1600 Pennsylvania Avenue Northwest
Washington DC 20500
4:40 p.m. EDT
Chairman: Good afternoon. The Vice President and I had very fruitful meetings with senators and members of the House of Representatives from both parties to discuss an issue that is related to our economic security and national security: the resilience and reliability of critical supply chains.
This is a crucial area, and Republicans and Democrats consider this to be one of the best conferences-I think this is the best conference so far, even though we have only been here for about five weeks. But this is just like in the past-people are actually on the same page.
In the past, the work of the two parties has been completed. The leaders of this action in the House of Representatives and the Senate have done-have done an excellent job, and I want to thank them for their leadership.
We are on this basis. The bottom line is simple: Whether it's a car, prescription drugs or food from a local grocery store, Americans will never face a shortage of the goods and services they rely on.
Remember, there is a shortage of personal protective equipment during the pandemic-this means we don't have face masks. We do not have gowns or gloves to protect our frontline health workers.
We heard horrible stories. Doctors and nurses wore garbage bags on their work clothes and garbage bags on their clothes so that they would not be in trouble because they did not have work clothes. They repeatedly clean and reuse masks in the operating room.
That should never happen. In the United States, this situation will never happen again. In order to protect and provide our people in a state of national emergency, we do not have to rely on foreign countries, especially foreign countries that have no common interests or values.
Someone may remember that this is why one of the first administrative orders I signed was to ensure that we make more protective equipment for medical staff at home.
Today, I am about to sign another executive order that will help resolve the vulnerabilities in the supply chain of other key sectors of our economy so that the American people are prepared to endure any crisis and rely on ourselves.
This is to ensure that the United States can deal with every challenge we face in this new era, including epidemics, but also national defense, cyber security, climate change, and so on. The best way to do this is to invest domestically and protect and enhance the US competitive advantage. As I said from the beginning, when I run: we will invest in the United States. We will invest in American workers. Then we can be in a better position and even surpass the competition we are doing now.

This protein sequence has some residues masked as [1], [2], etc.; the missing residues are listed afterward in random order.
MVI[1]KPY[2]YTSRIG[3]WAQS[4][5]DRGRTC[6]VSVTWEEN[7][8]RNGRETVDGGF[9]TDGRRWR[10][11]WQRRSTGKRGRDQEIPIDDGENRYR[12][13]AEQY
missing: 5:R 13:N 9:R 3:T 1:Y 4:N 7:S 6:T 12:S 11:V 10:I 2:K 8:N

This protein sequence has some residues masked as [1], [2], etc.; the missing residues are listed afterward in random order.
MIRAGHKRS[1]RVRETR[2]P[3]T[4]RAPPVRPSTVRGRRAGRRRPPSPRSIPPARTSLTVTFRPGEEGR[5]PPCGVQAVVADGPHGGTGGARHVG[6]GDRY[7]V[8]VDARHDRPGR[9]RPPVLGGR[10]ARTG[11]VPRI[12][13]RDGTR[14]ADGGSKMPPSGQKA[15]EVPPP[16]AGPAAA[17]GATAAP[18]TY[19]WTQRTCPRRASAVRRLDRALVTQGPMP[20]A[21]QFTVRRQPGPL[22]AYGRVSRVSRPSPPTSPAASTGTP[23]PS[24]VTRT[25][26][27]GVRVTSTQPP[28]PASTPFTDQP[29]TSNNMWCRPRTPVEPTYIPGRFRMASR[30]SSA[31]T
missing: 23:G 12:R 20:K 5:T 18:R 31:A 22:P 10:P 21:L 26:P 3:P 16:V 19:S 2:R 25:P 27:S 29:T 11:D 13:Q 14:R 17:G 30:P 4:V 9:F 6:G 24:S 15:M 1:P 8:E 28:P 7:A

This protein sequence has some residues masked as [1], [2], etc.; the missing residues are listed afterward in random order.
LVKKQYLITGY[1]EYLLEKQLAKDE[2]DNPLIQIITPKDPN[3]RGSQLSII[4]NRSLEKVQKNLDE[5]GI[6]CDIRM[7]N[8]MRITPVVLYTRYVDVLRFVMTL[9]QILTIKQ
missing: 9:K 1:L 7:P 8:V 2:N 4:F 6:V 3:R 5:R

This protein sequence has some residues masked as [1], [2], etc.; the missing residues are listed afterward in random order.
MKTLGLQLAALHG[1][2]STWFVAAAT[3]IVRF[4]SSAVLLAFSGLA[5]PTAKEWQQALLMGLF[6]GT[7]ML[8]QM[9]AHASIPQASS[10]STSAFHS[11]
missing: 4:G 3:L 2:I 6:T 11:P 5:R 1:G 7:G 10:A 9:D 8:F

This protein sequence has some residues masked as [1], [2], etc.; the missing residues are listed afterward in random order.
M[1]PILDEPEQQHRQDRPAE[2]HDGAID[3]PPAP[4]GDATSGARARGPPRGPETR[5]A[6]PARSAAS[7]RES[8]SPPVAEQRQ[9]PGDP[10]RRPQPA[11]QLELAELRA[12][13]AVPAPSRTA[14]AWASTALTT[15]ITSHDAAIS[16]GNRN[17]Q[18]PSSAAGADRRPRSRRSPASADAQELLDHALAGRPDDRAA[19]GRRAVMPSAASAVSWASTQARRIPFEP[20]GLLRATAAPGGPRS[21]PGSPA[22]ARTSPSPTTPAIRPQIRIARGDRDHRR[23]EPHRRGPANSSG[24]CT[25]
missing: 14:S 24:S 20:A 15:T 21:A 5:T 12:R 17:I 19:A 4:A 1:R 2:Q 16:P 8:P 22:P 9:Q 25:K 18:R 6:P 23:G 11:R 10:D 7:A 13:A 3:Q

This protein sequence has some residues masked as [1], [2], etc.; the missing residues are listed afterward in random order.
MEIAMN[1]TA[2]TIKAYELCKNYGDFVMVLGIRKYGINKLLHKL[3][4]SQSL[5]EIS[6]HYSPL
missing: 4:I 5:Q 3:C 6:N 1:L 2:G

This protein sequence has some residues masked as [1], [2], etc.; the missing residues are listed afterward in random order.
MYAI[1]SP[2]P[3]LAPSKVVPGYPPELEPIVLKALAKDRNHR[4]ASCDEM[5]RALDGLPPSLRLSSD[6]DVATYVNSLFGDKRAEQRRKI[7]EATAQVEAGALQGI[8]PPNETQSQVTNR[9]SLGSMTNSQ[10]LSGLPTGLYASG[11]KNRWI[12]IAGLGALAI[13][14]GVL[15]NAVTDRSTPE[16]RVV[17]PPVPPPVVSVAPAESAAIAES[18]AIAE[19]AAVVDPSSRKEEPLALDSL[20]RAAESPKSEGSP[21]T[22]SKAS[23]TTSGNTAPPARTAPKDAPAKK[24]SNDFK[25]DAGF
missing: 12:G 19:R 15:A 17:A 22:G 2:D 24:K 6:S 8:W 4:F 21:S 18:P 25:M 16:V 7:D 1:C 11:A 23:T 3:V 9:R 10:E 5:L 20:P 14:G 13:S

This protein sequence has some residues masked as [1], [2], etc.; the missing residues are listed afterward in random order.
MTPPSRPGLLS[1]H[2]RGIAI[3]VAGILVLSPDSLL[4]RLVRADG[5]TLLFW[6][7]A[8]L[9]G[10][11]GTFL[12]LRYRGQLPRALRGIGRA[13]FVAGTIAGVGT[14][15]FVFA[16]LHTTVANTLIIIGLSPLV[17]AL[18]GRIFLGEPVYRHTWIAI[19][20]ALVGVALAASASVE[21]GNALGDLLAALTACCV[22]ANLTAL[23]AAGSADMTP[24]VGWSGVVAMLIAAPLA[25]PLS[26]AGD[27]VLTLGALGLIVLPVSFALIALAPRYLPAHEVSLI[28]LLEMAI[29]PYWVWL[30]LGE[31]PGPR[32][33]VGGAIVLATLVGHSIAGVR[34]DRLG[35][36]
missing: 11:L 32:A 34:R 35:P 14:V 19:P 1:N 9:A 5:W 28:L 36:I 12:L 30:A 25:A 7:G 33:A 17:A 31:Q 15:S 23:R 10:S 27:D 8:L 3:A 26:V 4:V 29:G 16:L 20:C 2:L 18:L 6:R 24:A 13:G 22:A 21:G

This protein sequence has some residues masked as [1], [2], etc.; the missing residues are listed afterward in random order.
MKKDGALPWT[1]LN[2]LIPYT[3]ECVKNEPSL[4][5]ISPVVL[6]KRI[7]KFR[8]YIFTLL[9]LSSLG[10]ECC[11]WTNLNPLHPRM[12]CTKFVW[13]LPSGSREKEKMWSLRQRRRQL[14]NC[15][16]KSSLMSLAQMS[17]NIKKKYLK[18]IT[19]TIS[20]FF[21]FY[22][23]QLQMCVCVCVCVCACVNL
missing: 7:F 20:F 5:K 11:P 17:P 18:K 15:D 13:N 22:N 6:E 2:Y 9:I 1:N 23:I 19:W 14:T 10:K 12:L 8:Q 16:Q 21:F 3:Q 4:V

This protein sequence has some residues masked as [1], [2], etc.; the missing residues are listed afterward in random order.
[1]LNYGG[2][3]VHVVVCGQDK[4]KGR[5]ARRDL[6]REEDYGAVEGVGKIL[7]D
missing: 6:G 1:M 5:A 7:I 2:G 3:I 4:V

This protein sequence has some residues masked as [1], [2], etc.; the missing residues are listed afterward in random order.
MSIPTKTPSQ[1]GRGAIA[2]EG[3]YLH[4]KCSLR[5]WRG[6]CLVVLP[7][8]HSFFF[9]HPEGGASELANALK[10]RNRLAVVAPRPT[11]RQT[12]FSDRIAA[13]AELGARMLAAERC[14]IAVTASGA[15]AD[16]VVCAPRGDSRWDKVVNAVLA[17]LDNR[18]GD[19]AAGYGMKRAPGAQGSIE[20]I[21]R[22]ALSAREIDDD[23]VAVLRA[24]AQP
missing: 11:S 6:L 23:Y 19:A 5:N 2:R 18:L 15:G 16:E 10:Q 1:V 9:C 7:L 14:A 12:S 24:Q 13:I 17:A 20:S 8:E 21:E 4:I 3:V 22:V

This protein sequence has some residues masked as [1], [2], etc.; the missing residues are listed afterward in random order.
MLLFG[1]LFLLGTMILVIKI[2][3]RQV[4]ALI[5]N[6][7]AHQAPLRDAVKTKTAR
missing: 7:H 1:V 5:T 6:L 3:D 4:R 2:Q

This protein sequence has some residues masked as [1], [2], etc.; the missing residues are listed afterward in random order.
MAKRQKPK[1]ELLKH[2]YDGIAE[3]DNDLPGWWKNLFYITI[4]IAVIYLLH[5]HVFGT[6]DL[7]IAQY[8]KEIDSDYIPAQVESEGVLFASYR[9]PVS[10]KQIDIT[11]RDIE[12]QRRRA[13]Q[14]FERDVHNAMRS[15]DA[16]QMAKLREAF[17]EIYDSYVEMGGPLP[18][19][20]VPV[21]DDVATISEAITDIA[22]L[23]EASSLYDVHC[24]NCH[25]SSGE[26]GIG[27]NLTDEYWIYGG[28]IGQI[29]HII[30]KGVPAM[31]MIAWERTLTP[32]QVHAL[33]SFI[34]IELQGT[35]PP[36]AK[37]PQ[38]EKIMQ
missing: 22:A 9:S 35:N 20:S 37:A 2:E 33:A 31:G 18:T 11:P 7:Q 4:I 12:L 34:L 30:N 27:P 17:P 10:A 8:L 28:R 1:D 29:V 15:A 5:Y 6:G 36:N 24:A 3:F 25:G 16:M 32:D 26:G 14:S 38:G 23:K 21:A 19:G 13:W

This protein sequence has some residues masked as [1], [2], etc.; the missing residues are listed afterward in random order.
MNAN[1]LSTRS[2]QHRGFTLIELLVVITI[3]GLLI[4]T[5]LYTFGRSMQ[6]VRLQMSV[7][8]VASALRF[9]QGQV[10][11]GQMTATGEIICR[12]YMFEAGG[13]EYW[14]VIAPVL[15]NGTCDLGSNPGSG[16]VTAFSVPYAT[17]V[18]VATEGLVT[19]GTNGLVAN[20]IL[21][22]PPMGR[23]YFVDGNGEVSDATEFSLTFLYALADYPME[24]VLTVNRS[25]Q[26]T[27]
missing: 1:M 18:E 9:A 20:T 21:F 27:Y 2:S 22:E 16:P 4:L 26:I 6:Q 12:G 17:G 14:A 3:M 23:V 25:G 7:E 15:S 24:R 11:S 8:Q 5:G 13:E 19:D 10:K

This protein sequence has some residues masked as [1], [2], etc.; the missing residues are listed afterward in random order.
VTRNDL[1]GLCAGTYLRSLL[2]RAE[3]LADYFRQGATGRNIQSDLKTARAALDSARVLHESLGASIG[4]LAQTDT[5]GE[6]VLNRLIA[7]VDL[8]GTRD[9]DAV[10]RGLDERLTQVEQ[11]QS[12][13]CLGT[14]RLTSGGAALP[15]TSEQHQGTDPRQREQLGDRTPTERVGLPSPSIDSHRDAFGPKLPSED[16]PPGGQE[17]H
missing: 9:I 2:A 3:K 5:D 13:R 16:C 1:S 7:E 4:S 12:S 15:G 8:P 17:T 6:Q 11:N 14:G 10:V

A flexible, diverse and secure supply chain will help revitalize our domestic manufacturing capabilities and create high-paying jobs instead of $15 an hour, which is what we will do one day. In my opinion, the sooner the better. However, the work was carried out at the prevailing wage level.
We will spare no effort to provide new opportunities for small businesses, communities of color and economically difficult areas. I will promote new investments in research and innovation and our employees, investments in training and university partnerships, which will lead to the development of new technologies and new solutions.
All of this will not only enhance our domestic production capacity, but will also help unlock new markets around the world and provide more opportunities for American companies to export the goods we will manufacture.
These are common-sense solutions available to all Americans, including workers and business leaders, Republicans and Democrats. This is related to resilience, identifying possible loopholes in our supply chain, and ensuring that we have prepared backups or solutions.
Remember the old proverb: "Because of the lack of nails, the shoes are lost. Because of the lack of shoes, the horse is lost." It goes on and on until the kingdom is lost, and all need horseshoe nails. Even if a small failure occurs at a certain point in the supply chain, it may cause external influences to further affect the supply chain.
Recently, we have seen a shortage of computer chips-the shortage of computer chips I encountered here-I can hardly imagine. It is called a "semiconductor"-causing delays in car production, thereby shortening the working hours of American workers. Horseshoe nails of the 21st century.